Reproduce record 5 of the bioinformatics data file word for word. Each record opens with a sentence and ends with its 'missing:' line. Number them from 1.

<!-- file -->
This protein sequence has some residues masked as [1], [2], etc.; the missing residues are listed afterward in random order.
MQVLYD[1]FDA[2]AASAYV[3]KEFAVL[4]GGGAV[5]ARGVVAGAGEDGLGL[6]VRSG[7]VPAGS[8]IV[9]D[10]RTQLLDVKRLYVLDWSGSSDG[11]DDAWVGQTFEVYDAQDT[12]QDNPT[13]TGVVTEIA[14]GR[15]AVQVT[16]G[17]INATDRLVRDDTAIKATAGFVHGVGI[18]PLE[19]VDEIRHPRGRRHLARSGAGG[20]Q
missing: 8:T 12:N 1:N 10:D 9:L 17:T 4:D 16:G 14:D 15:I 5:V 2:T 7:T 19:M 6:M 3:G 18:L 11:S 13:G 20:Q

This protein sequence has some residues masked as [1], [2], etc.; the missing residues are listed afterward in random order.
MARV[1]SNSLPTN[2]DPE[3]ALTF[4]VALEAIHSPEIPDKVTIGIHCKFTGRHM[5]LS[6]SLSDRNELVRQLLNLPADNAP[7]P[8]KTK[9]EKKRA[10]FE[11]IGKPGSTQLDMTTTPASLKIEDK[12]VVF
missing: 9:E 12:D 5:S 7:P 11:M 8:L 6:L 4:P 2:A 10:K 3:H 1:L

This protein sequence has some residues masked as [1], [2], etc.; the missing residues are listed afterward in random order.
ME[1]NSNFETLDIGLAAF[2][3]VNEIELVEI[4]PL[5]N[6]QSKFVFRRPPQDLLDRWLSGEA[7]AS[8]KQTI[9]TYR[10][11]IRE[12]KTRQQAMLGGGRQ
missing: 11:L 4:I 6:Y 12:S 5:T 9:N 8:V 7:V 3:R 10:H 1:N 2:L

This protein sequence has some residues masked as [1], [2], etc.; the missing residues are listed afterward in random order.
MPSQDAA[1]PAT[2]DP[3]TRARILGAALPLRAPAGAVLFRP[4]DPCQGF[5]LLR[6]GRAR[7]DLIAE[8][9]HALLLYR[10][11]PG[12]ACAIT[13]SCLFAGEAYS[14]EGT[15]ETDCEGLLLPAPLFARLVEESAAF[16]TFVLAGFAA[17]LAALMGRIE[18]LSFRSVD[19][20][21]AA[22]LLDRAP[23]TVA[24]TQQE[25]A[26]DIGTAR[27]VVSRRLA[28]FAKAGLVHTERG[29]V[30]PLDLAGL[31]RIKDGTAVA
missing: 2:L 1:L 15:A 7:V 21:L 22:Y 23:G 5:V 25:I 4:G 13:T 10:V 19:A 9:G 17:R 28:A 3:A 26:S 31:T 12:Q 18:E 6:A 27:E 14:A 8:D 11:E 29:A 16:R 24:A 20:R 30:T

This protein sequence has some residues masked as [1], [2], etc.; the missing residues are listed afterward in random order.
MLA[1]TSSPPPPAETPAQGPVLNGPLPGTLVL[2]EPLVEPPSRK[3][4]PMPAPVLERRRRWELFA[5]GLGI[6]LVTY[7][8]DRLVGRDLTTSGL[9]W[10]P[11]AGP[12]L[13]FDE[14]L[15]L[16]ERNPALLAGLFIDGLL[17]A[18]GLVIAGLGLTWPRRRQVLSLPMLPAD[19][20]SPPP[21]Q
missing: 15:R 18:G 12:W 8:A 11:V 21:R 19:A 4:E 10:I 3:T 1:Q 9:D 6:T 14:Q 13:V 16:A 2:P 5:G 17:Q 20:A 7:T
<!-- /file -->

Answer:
This protein sequence has some residues masked as [1], [2], etc.; the missing residues are listed afterward in random order.
MLA[1]TSSPPPPAETPAQGPVLNGPLPGTLVL[2]EPLVEPPSRK[3][4]PMPAPVLERRRRWELFA[5]GLGI[6]LVTY[7][8]DRLVGRDLTTSGL[9]W[10]P[11]AGP[12]L[13]FDE[14]L[15]L[16]ERNPALLAGLFIDGLL[17]A[18]GLVIAGLGLTWPRRRQVLSLPMLPAD[19][20]SPPP[21]Q
missing: 15:R 18:G 12:W 8:A 11:V 21:R 19:A 4:E 10:I 3:T 1:Q 9:D 6:T 14:Q 13:V 16:A 2:P 5:G 17:Q 20:A 7:T